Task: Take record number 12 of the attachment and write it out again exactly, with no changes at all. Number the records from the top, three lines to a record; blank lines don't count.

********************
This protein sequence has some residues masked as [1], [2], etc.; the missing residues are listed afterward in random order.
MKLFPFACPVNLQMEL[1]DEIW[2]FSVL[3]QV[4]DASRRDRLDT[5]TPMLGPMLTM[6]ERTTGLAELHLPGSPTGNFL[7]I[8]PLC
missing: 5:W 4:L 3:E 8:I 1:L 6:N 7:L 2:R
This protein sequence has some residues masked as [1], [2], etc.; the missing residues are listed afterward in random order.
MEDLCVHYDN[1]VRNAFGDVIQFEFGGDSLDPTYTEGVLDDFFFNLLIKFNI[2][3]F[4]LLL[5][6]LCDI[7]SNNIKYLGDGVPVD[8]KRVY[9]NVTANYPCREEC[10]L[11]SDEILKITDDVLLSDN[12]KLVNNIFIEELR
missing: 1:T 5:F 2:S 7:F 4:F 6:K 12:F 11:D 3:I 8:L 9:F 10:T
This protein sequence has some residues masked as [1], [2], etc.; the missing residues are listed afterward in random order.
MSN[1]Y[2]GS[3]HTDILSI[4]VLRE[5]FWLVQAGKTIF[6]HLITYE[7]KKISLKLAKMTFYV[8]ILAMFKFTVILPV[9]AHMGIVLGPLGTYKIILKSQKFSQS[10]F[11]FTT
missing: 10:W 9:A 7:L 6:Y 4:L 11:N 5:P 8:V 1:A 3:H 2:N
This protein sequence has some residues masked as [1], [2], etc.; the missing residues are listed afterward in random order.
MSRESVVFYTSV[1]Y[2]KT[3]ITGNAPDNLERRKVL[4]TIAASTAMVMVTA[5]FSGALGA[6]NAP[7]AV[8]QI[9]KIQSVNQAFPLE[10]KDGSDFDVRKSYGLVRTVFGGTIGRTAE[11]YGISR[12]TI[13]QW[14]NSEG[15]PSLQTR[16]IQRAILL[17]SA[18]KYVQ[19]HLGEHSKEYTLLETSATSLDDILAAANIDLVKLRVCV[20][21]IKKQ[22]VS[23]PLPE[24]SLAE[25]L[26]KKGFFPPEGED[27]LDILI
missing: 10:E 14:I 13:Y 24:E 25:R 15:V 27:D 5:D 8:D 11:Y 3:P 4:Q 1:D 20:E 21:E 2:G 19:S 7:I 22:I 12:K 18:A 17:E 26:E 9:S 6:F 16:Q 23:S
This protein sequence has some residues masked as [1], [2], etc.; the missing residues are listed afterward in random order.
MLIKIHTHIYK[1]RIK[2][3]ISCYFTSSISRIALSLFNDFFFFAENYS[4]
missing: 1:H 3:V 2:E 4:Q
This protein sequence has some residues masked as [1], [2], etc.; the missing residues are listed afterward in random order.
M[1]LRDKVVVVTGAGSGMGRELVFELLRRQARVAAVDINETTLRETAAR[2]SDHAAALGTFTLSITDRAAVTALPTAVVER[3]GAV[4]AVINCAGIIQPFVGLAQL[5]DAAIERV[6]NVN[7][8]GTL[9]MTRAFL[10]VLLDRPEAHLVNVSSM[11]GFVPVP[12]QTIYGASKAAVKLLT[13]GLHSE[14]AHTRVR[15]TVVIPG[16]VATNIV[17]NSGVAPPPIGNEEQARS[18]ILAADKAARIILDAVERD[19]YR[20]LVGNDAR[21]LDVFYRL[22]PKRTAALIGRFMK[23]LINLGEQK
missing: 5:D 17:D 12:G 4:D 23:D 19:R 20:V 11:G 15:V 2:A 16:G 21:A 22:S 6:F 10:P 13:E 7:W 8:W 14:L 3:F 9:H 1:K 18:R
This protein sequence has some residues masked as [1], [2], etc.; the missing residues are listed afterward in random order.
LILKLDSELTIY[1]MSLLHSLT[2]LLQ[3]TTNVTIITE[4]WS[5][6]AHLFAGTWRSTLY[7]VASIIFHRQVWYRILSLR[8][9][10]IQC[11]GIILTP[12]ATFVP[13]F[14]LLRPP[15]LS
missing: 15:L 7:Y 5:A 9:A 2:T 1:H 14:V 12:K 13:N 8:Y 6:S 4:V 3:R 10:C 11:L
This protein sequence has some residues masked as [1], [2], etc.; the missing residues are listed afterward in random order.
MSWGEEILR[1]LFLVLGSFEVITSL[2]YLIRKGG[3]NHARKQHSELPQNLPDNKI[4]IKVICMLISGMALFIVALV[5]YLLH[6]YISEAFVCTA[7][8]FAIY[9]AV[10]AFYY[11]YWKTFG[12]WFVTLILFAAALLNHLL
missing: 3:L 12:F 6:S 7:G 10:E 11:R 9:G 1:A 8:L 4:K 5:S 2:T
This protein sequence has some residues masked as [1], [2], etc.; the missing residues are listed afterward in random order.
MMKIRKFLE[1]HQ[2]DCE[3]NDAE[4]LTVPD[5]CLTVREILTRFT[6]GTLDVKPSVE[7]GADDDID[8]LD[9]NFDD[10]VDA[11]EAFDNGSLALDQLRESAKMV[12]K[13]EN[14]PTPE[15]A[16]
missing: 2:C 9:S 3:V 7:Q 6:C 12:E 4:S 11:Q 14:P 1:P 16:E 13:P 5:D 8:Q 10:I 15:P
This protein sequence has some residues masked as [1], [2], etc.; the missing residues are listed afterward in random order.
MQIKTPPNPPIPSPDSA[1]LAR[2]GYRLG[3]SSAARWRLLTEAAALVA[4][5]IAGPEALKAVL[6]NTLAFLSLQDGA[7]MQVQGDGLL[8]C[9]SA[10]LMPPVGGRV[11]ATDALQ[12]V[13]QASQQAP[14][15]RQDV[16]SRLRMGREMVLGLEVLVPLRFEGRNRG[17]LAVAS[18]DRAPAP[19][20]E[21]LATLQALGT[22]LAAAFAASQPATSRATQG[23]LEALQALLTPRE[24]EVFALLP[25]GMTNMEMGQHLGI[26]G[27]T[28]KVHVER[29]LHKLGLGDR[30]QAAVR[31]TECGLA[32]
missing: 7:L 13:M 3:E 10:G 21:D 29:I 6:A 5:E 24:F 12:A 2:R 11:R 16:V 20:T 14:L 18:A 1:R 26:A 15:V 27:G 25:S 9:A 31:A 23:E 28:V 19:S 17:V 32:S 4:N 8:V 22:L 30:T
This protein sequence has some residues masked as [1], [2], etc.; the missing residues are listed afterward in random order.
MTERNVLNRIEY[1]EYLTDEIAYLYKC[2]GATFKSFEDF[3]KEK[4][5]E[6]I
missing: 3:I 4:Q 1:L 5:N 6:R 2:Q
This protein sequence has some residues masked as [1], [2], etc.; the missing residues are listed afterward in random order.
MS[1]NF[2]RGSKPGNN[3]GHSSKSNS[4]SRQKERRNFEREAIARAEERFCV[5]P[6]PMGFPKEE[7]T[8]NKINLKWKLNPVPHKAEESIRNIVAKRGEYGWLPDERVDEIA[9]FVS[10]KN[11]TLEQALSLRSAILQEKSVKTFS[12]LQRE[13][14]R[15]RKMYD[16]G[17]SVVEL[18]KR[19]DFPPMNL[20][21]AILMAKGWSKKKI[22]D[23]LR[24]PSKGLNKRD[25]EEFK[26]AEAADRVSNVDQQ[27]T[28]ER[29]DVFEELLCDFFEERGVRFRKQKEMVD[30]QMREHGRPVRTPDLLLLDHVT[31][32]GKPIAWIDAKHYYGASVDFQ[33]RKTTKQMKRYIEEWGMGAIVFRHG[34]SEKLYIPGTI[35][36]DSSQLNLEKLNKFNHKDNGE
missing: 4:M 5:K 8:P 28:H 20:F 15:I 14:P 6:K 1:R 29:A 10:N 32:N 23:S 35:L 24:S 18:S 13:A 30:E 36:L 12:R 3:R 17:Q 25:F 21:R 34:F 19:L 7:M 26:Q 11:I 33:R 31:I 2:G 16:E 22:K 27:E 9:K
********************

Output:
This protein sequence has some residues masked as [1], [2], etc.; the missing residues are listed afterward in random order.
MS[1]NF[2]RGSKPGNN[3]GHSSKSNS[4]SRQKERRNFEREAIARAEERFCV[5]P[6]PMGFPKEE[7]T[8]NKINLKWKLNPVPHKAEESIRNIVAKRGEYGWLPDERVDEIA[9]FVS[10]KN[11]TLEQALSLRSAILQEKSVKTFS[12]LQRE[13][14]R[15]RKMYD[16]G[17]SVVEL[18]KR[19]DFPPMNL[20][21]AILMAKGWSKKKI[22]D[23]LR[24]PSKGLNKRD[25]EEFK[26]AEAADRVSNVDQQ[27]T[28]ER[29]DVFEELLCDFFEERGVRFRKQKEMVD[30]QMREHGRPVRTPDLLLLDHVT[31][32]GKPIAWIDAKHYYGASVDFQ[33]RKTTKQMKRYIEEWGMGAIVFRHG[34]SEKLYIPGTI[35][36]DSSQLNLEKLNKFNHKDNGE
missing: 4:M 5:K 8:P 28:H 20:F 15:I 14:P 6:K 1:R 29:A 10:N 32:N 23:S 35:L 24:S 18:S 13:A 30:E 36:L 12:R 3:R 17:Q 25:F 21:R 34:F 19:L 7:M 26:Q 11:I 33:R 31:I 2:G 16:E 22:K 27:E 9:K